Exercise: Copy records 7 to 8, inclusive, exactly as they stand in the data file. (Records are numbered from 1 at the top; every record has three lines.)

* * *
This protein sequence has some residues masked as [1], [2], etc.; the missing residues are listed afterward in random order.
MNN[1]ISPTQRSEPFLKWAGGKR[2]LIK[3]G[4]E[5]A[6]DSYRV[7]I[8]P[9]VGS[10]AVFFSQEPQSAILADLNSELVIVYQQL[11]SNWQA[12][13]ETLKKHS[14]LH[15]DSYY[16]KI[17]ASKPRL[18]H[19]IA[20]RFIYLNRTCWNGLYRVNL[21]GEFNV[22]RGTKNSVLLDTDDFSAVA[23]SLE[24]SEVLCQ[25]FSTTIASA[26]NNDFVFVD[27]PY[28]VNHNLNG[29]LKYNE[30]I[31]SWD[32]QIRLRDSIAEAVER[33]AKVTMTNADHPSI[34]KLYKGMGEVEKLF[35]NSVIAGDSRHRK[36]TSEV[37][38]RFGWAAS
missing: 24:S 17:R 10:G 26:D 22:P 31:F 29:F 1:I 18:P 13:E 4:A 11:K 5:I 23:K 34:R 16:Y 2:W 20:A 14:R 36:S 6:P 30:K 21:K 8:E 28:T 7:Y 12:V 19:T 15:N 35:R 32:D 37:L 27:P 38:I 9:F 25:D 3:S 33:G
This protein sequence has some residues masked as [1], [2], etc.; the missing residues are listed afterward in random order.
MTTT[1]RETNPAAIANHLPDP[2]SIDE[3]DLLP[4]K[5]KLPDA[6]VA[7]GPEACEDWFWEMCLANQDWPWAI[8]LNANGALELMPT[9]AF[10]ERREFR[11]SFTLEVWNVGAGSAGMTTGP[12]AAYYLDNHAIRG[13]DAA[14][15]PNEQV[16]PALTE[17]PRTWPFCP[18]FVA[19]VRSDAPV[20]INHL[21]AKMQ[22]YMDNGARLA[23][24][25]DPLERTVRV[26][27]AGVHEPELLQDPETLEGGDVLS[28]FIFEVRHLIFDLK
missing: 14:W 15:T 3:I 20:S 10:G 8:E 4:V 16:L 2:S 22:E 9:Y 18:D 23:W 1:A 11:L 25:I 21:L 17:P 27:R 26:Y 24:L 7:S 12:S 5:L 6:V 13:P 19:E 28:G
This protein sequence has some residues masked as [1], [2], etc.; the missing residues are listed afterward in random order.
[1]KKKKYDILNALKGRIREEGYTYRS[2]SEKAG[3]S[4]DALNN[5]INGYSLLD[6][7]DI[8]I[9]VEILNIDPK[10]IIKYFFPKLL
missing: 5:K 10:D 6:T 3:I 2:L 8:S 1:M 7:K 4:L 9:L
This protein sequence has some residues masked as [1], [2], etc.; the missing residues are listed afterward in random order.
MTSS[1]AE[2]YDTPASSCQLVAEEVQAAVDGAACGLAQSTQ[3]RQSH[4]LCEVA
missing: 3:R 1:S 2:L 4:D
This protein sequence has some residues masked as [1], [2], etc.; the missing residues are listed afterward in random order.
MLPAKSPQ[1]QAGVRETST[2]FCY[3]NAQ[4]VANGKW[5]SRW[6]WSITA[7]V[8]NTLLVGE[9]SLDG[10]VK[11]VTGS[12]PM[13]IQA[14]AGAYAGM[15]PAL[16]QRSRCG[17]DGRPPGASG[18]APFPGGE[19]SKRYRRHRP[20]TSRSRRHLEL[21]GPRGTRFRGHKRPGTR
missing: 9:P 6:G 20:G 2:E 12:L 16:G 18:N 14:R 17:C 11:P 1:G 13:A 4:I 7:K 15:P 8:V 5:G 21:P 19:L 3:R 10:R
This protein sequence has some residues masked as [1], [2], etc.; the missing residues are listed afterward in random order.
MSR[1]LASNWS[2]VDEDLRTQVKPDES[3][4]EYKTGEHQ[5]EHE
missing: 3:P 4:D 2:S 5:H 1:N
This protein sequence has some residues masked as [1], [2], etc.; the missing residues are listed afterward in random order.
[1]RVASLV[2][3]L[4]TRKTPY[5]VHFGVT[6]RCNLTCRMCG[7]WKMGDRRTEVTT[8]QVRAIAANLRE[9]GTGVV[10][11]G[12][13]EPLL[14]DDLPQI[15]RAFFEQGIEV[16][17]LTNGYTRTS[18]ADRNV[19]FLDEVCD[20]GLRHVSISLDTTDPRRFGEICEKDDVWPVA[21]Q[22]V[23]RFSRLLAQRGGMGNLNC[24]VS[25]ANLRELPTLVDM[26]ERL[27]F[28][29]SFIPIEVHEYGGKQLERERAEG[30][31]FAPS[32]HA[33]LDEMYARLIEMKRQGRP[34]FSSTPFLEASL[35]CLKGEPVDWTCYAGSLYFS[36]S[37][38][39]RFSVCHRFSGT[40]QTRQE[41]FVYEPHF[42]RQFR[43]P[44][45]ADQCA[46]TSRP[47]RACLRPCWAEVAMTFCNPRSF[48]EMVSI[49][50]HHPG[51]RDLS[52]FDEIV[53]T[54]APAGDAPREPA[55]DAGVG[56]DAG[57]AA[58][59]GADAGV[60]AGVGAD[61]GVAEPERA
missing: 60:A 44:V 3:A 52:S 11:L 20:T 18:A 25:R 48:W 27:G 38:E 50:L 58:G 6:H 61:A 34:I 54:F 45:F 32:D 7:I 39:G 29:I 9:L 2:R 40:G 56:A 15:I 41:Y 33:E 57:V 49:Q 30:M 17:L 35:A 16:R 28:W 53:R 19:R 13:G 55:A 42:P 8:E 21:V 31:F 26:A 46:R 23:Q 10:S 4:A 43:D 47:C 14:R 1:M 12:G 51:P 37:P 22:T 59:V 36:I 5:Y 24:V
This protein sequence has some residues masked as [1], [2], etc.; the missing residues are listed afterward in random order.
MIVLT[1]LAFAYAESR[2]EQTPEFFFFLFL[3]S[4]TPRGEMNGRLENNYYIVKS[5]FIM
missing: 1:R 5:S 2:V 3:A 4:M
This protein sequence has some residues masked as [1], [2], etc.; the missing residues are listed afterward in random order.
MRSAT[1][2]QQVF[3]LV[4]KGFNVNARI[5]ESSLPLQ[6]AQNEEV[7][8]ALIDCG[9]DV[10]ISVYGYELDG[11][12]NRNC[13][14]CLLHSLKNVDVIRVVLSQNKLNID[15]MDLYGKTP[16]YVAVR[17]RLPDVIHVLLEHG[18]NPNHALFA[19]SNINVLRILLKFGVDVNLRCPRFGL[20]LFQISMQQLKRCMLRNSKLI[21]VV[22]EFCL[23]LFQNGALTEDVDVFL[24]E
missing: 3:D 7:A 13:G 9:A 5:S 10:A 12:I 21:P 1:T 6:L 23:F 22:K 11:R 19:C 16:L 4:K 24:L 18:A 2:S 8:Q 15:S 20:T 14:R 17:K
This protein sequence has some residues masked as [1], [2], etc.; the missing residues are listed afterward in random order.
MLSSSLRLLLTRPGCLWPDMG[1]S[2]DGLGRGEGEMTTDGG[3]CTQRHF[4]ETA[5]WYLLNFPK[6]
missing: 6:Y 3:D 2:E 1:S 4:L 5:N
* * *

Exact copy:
This protein sequence has some residues masked as [1], [2], etc.; the missing residues are listed afterward in random order.
[1]RVASLV[2][3]L[4]TRKTPY[5]VHFGVT[6]RCNLTCRMCG[7]WKMGDRRTEVTT[8]QVRAIAANLRE[9]GTGVV[10][11]G[12][13]EPLL[14]DDLPQI[15]RAFFEQGIEV[16][17]LTNGYTRTS[18]ADRNV[19]FLDEVCD[20]GLRHVSISLDTTDPRRFGEICEKDDVWPVA[21]Q[22]V[23]RFSRLLAQRGGMGNLNC[24]VS[25]ANLRELPTLVDM[26]ERL[27]F[28][29]SFIPIEVHEYGGKQLERERAEG[30][31]FAPS[32]HA[33]LDEMYARLIEMKRQGRP[34]FSSTPFLEASL[35]CLKGEPVDWTCYAGSLYFS[36]S[37][38][39]RFSVCHRFSGT[40]QTRQE[41]FVYEPHF[42]RQFR[43]P[44][45]ADQCA[46]TSRP[47]RACLRPCWAEVAMTFCNPRSF[48]EMVSI[49][50]HHPG[51]RDLS[52]FDEIV[53]T[54]APAGDAPREPA[55]DAGVG[56]DAG[57]AA[58][59]GADAGV[60]AGVGAD[61]GVAEPERA
missing: 60:A 44:V 3:A 52:S 11:L 20:T 18:A 25:R 48:W 27:G 38:E 50:L 58:G 6:H 61:A 34:I 54:F 45:F 32:D 7:I 39:G 29:I 9:L 2:R 40:G 56:A 15:I 41:Y 33:E 57:V 49:Q 30:M 17:L 35:A 16:R 28:W 53:R 19:R 13:G 55:A 42:P 8:E 21:V 31:F 26:A 46:R 23:Q 10:S 4:A 43:D 47:C 14:R 1:M 12:G 51:P 37:P 22:T 59:V 36:I 5:Y 24:V
This protein sequence has some residues masked as [1], [2], etc.; the missing residues are listed afterward in random order.
MIVLT[1]LAFAYAESR[2]EQTPEFFFFLFL[3]S[4]TPRGEMNGRLENNYYIVKS[5]FIM
missing: 1:R 5:S 2:V 3:A 4:M